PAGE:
Police officers perform a tough, demanding job, for which they should all be commended. But police typically arrive at the scene of violence after the fact. At Virginia Tech, it took police several minutes to respond, giving the murderer time to kill 30 before committing suicide. This was all after the murderer had already killed two others in a dorm room, filmed his twisted personal propaganda video and mailed it off to a news network, and then chained shut the doors at both ends of a campus building so his intended victims couldn’t escape.

There’s a reason why the following saying exists: “When seconds count, the police are only minutes away.” At the Northern Illinois campus shooting, police got on scene in as little as 180 seconds, still plenty of time for the murderer to kill five and wound several others with a pump shotgun.

When violence happens, it’s the people on the scene – the intended victims – who must respond. If they choose to simply wait on the police, it may well be too late once the police do arrive. There are those who say that countering violence with a concealed handgun is itself barbaric and uncivilized. Apparently, it’s more civilized and less barbaric to cower under a desk and wait for it to be your turn. Sheep do seem more civilized compared to the wolves that would kill them. Or is “domesticated” a more accurate term?

For nine years, it vexed me that the state of Arkansas certified me to teach the class required to get a CCW permit, but also prohibited me from effectively defending myself just because I worked on a college campus. Depending on the day, this contradiction struck me as misguided good intentions at best, or at worst, as absolutely immoral.

I vividly remember having a beer one warm spring evening with a colleague who was not pro-gun, but who agreed with me that current laws rendered college campuses as defenseless targets, ripe for the next evil wacko wanting to make a name for himself. The following Monday was April 16, 2007, the day of the Virginia Tech shooting. On that day, the contradiction seemed absolutely immoral.

The contradiction made even less sense when college faculty, staff, administrators and students showed up for my concealed carry classes. I won’t out any of them, but I taught the CCW class to several who attended classes or worked at UAFS, and others who worked at or attended the University of Arkansas. I could not understand why these people who wanted a legal way to defend themselves were prevented from protecting their own lives simply because they spent their time inside buildings on a college campus.

More than a few times, I had to explain to female college employees that state law prohibited them from legally carrying their handgun from inside their on-campus office to the dark on-campus parking lot after work, but the state did magnanimously allow them to legally carry on the public sidewalks on the edge of campus, or just across the street from campus. I also often wondered how those I heard disparage concealed carry and gun ownership would react, if they only knew exactly how many of their colleagues had carry permits and pistols, including that nice, friendly, politically-liberal professor in the office down the hall?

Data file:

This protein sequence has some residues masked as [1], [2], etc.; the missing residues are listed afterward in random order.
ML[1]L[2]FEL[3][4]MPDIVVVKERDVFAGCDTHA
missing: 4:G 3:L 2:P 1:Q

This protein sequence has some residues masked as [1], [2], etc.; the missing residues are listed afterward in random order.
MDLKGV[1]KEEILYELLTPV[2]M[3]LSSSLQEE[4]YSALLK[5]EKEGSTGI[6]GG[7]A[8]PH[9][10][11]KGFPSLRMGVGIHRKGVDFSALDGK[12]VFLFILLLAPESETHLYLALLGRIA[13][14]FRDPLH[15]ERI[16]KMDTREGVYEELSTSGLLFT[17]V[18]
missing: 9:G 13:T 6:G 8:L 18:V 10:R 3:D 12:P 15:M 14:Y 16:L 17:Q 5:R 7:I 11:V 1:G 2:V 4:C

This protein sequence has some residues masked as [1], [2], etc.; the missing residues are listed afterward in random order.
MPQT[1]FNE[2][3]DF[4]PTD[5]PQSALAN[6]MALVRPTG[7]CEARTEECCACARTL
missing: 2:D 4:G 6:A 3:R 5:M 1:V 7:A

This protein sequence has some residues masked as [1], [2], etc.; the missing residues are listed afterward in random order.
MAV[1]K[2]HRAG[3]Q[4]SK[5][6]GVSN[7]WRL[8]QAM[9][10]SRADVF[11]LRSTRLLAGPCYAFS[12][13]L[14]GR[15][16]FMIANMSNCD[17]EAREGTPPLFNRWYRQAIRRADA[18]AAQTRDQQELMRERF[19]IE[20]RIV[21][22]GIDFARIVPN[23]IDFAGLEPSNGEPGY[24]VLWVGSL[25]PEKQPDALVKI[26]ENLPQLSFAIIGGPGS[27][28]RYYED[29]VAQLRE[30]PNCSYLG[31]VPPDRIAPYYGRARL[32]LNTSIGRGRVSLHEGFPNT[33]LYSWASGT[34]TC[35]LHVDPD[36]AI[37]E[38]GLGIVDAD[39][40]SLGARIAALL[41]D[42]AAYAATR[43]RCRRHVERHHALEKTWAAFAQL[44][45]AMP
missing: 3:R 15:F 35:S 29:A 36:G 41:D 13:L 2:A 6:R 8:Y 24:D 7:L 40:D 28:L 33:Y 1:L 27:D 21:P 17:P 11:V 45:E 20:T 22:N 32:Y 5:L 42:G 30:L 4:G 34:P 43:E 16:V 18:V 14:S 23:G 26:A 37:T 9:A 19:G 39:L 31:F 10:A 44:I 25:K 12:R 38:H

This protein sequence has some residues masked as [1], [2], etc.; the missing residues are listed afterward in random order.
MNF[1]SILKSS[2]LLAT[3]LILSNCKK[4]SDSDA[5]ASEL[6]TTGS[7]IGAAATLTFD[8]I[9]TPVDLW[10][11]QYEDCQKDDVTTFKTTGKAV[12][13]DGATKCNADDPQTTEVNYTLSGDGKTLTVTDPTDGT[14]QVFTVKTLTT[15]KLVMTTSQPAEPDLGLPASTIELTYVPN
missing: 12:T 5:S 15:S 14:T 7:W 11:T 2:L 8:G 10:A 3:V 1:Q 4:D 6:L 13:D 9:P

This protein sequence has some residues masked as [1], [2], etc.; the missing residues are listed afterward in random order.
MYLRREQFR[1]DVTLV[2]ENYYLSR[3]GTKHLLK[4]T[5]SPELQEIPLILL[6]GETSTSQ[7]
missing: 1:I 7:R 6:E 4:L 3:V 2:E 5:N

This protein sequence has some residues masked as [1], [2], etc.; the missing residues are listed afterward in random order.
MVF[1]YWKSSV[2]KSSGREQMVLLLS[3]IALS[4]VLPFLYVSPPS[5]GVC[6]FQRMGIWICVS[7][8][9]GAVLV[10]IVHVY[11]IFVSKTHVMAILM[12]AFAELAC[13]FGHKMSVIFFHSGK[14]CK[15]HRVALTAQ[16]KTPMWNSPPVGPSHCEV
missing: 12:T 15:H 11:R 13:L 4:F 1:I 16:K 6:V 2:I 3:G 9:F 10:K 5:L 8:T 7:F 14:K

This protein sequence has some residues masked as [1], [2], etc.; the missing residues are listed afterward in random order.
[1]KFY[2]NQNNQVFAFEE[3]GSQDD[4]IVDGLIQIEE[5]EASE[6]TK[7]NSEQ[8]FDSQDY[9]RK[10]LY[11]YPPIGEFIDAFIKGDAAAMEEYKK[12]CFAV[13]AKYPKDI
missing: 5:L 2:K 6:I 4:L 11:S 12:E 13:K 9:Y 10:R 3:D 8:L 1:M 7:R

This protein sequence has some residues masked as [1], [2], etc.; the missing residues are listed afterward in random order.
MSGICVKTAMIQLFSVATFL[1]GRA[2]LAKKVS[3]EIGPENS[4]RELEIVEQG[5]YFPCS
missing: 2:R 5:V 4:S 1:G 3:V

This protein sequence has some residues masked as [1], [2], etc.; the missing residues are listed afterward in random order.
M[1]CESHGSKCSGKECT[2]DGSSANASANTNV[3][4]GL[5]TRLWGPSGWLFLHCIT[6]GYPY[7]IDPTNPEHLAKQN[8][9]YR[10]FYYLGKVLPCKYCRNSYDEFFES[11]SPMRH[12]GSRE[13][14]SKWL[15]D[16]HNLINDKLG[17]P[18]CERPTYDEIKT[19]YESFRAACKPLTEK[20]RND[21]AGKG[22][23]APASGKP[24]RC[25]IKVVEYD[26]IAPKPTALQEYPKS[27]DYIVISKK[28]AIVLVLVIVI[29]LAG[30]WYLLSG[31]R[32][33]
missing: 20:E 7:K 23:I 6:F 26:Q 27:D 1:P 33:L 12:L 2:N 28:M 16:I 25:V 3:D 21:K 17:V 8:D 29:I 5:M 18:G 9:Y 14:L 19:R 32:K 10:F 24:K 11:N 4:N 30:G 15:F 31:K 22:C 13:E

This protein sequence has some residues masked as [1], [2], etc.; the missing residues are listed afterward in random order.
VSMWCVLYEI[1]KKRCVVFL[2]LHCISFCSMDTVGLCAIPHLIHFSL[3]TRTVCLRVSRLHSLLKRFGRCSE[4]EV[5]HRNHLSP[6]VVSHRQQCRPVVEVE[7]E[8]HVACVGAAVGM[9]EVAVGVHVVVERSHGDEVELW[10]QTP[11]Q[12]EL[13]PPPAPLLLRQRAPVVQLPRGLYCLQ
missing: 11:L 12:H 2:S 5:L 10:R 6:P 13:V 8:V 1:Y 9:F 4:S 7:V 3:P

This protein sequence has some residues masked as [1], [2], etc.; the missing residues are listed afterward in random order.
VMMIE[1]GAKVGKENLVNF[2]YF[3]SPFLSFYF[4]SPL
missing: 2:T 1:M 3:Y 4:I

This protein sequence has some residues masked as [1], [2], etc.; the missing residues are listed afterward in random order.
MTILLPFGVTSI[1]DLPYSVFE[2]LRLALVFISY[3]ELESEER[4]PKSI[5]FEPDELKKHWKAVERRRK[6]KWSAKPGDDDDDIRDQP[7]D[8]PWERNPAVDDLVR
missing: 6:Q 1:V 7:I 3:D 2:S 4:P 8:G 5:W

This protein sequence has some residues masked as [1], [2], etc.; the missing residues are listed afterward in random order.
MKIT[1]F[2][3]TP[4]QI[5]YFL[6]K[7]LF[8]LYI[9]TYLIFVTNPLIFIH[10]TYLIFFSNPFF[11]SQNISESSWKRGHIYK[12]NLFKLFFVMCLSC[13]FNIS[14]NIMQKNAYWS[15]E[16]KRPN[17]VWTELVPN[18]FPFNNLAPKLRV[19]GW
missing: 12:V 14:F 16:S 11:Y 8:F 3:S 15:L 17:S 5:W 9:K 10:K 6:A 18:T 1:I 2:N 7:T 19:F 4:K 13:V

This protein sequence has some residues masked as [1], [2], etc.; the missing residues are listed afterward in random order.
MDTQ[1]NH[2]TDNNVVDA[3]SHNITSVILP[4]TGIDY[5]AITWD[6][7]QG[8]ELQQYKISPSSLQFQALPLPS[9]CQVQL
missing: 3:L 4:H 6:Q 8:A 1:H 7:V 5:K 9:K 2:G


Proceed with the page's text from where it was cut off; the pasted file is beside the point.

Every college faculty member who is honest can name people they’ve met on campus who seem fully capable of violence. During my first semester as a grad assistant at the University of Arkansas, a student responded to a bad grade by cutting up his textbook with a knife, and implying that I might be next. I reported it to the proper authorities, without result. The event taught me that only I was ultimately responsible for my personal safety, no matter what security measures or laws might be in place.

An on-campus murder prompted me to become a concealed carry instructor. In August, 2000, University of Arkansas professor Dr. John Locke was killed in his Kimpel Hall office by student James Kelly. I never had a class with Dr. Locke, but I knew him enough to say “hello” in the hallway.

My graduate assistant office was in Kimpel Hall, just upstairs from where Locke would die a few years later. I spent an entire semester sitting two feet to the right of James E. Kelly in a class taught by the late Dr. Kenneth Kinnamon. Kinnamon later told a reporter he was sadly not surprised to hear that Kelly had murdered Locke.

While searching the archives to write this column, I discovered that Kelly completed his bachelor’s degree at Grinnell College. Because of my new job, I’m shopping for a house in Grinnell, Iowa. Finding Kelly’s connection to my new town is one more proof that those capable of murder are everywhere. I became a concealed carry instructor in the hope I could teach others the knowledge and skills that might save their lives in case they came face to face with somebody like Kelly.

Shortly before I left UAFS, I attended a presentation on the emergency plan should some sort of violent attack occur on campus. The plan included the typical smart suggestions you hear, including from concealed carry instructors. Call 9-1-1. Be a good witness. Lock or barricade the doors. Hunker down and hide if you can. But part of the presentation stunned me. We were told, “As a last resort, fight back.” When I heard that, I wanted to stand up and yell, “Fight back? With WHAT?”

State law prohibited me from possessing on campus the self-defense tool I was trained to use, and certified by the state to teach others to use. The state mandated I be unarmed at work, but I was being given permission to “fight back” as a last resort. Absolutely ridiculous.

It’s time to let people with CCW permits defend themselves on Arkansas’ college campuses, especially if they are faculty, staff, administrators and employees who spend most of their days on those campuses. To use a saying loved by the gun-banners, if it saves only one life, it’s worth it.